Urinary tract infections typically occur when bacteria enter the urinary tract through the urethra and begin to multiply in the bladder. Although the urinary system is designed to keep out such microscopic invaders, these defenses sometimes fail. When that happens, bacteria may take hold and grow into a full-blown infection in the urinary tract.
The most common UTIs occur mainly in women and affect the bladder and urethra.
Infection of the bladder (cystitis). This type of UTI is usually caused by Escherichia coli (E. coli), a type of bacteria commonly found in the gastrointestinal (GI) tract. However, sometimes other bacteria are responsible. Sexual intercourse may lead to cystitis, but you don't have to be sexually active to develop it. All women are at risk of cystitis because of their anatomy — specifically, the short distance from the urethra to the anus and the urethral opening to the bladder.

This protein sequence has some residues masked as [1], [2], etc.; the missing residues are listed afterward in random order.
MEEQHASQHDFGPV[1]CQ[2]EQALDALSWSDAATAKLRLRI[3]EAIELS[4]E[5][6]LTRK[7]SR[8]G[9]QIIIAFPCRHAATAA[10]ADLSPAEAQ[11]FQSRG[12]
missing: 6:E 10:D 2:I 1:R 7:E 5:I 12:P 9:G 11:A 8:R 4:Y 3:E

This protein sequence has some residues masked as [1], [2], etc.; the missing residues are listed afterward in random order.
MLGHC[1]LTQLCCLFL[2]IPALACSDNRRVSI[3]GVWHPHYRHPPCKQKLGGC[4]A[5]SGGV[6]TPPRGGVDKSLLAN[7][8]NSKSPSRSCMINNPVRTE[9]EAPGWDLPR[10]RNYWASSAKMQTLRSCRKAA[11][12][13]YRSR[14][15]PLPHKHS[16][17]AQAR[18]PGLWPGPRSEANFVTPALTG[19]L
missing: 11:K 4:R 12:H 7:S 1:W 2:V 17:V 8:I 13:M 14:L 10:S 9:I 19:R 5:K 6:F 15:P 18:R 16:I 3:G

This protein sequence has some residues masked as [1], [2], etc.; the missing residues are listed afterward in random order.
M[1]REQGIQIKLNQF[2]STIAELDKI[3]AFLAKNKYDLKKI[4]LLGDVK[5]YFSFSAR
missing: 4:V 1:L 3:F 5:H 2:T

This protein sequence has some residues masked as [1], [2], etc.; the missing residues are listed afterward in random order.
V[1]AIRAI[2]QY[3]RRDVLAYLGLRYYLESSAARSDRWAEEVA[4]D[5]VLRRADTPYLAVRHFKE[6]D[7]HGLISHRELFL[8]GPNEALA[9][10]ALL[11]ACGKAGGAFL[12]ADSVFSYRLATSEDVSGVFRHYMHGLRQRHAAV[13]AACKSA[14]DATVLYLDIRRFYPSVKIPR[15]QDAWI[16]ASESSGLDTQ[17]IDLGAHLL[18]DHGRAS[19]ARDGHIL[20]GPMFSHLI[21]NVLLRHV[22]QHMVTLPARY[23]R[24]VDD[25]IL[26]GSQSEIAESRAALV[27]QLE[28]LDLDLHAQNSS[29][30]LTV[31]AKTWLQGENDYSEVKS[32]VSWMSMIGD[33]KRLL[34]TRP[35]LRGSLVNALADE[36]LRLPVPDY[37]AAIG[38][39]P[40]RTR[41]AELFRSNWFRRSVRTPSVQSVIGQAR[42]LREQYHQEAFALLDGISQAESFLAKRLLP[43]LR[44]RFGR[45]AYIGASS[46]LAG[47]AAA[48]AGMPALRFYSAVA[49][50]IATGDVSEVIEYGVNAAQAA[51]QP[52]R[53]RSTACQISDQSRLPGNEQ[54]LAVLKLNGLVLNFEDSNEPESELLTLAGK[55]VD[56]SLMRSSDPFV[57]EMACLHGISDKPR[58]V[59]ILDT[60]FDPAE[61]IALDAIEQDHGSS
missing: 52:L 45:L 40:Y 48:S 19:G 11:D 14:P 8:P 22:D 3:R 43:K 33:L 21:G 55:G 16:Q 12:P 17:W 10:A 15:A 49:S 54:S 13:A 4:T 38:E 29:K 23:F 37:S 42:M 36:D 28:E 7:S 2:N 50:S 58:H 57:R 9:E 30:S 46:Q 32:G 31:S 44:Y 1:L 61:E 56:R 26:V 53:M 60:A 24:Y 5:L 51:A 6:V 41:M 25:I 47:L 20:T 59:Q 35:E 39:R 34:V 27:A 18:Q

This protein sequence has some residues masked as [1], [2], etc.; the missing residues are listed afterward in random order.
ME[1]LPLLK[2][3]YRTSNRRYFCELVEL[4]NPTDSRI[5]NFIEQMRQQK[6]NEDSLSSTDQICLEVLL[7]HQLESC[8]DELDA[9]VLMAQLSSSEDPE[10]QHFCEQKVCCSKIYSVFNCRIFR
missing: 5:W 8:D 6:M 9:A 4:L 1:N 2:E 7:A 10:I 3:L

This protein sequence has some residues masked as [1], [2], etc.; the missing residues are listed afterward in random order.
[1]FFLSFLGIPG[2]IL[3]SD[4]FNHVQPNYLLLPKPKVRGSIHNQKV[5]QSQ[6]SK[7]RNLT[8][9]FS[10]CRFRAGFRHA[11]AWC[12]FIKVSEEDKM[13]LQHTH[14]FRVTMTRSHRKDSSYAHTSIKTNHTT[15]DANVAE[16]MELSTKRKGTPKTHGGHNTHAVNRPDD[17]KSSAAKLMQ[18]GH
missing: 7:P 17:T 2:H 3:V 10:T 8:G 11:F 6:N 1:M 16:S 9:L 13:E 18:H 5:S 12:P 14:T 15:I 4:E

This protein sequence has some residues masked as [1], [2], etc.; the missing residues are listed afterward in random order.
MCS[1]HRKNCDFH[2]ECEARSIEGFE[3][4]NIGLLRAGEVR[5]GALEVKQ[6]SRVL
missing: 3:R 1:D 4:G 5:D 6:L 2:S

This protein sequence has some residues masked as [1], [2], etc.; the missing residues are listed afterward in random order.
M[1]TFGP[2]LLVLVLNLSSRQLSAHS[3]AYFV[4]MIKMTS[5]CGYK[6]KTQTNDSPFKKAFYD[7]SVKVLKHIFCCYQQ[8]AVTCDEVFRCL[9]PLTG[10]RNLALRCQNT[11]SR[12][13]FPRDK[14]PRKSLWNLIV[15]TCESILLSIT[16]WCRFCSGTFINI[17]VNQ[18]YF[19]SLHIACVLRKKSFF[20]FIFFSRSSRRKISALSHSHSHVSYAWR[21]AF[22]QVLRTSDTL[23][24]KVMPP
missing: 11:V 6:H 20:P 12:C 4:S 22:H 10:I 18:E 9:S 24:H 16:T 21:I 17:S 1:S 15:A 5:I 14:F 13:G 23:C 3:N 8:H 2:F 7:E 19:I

Infection of the urethra (urethritis). This type of UTI can occur when GI bacteria spread from the anus to the urethra. Also, because the female urethra is close to the vagina, sexually transmitted infections, such as herpes, gonorrhea, chlamydia and mycoplasma, can cause urethritis.